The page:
I was intrigued to learn that many of the Folsom libertines lead normal lives on the weekdays but enjoyed Folsom for its openness and community of similarly outfitted peers. Just like nudists might go to a nudist colony or Emo kids to a Morrissey convention, every year Folsom Street Fair opens its gum-stained arms to thousands of social pirates and their booty. One such married couple, donning head to toe leather, admitted they were a doctor and lawyer by day. They agreed to let me take their photo in exchange for a couple of cigarettes and told me they made the trek every year to hold hands, half naked, and watch other couples do the same.

“These are our people,” they said, puffing on my Parliaments.

It is a strange conundrum to go on a portrait safari in quest of misfits and outcasts in a place where they all look alike, fitted in disguises, faces covered, cocks on display. Or breasts. Their eyes hidden behind glasses and masks.

What I found more interesting than the groups of men and women who came to find camaraderie, were the people I found alone. The man dressed up like a nurse with a Barbie backpack and a leopard print suitcase, trying to find his way home. The boy who looked like an angel, crouching amidst the rush of the crowd, a human sundial—his shadow growing across the pavement as the sun moved across the sky. A man in the executioner’s mask, holding his own camera as he offered me his flaccid penis like some kind of sacrifice. And the boy with the spiky Mohawk who stopped to light a cigarette under the “No Stopping” sign.

“Take my picture,” moaned a transvestite in high-heeled shoes, her blond hair whipping about her face in the wind. She posed awkwardly like a queen on The Island of Misfit Toys. “Show the world how beautiful I am.”

I took her picture and she thanked me, kindly asking if I could mail her a copy of the photo. I agreed and took down her address. But after getting my film back and finding her frowning face amidst the dozens of Folsom characters on my proof sheets, I knew I wouldn’t be sending her the print. I was afraid she would see her sadness, that maybe without photographic proof she could maintain her place as queen of the costumed.

What is an outcast and when does one stop being one? Who are the lost boys and girls and what does it take to find them? A couple of cigarettes? A friend? A camera? A mob of people who dress the same? Twins and triplets in matching leather with the same cock rings and sexual deviancy?

And suddenly, the normal girl is the one on the outside, appearing lost amidst the found.

Maybe I should have sent the print to the transvestite in the black dress. Or maybe I saw something in her that I was able to identify in myself. Something private and freakish. Something that reminded me of my own two faces and an underbelly I was afraid to expose.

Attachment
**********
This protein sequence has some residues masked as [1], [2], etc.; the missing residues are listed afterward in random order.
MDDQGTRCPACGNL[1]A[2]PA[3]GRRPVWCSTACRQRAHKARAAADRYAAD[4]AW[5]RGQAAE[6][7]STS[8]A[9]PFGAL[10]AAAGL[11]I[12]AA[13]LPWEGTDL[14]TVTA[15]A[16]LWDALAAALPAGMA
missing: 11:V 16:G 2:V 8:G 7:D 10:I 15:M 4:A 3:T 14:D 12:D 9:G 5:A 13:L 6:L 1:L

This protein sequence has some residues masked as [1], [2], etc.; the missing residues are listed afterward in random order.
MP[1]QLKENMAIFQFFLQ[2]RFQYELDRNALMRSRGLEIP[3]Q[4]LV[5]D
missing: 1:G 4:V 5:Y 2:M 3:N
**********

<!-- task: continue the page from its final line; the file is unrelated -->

I do believe that there is a place for everyone in the parade: The performers and the clowns and the marching band and the crowd that loves to watch, searching for answers to questions we are still trying to find the guts to ask ourselves. Trying to find a way to tell our personal stories with the faces of strangers, or better understand our fetishes and oddities, all the while hiding behind cameras or pristine suburban lawns.

There is a story in every face and body piercing and stroke of makeup. There is joy and sadness in the collective lost and found, in the liberated smiles of people finding one another and the frowns of those who arrive at a party, only to feel even more isolated than before. And then there are the libertines, who, when gathered up in a large group, become ordinary. The same.

And maybe that’s the point. Maybe we’re all wandering around trying to find a place to belong, digging through the lost and found bins in search of missing pieces, marching to the beat of someone else’s drum if we haven’t the rhythm to pound our own set of bongos, finding people we can laugh with for all the right reasons—liberating our inner-freak while at the same time, trying to fit in.

Rebecca Woolf is the storied Girl’s Gone Child blogger and author of the forthcoming memoir, Rockabye.

Click on photos to enlarge; mouseover for previous and next.

What Makes A Good Wednesday Night

Wednesday, September 26th, 2007

6_word.rev2.jpgWhen you stop in at your favorite bookstore, and the kind and adorable boys who work there let you sneak behind the counter and look up your forthcoming book. And there it is, in their special bookstore computer, and it’s real, and they’ve ordered twelve copies.

SMITH Magazine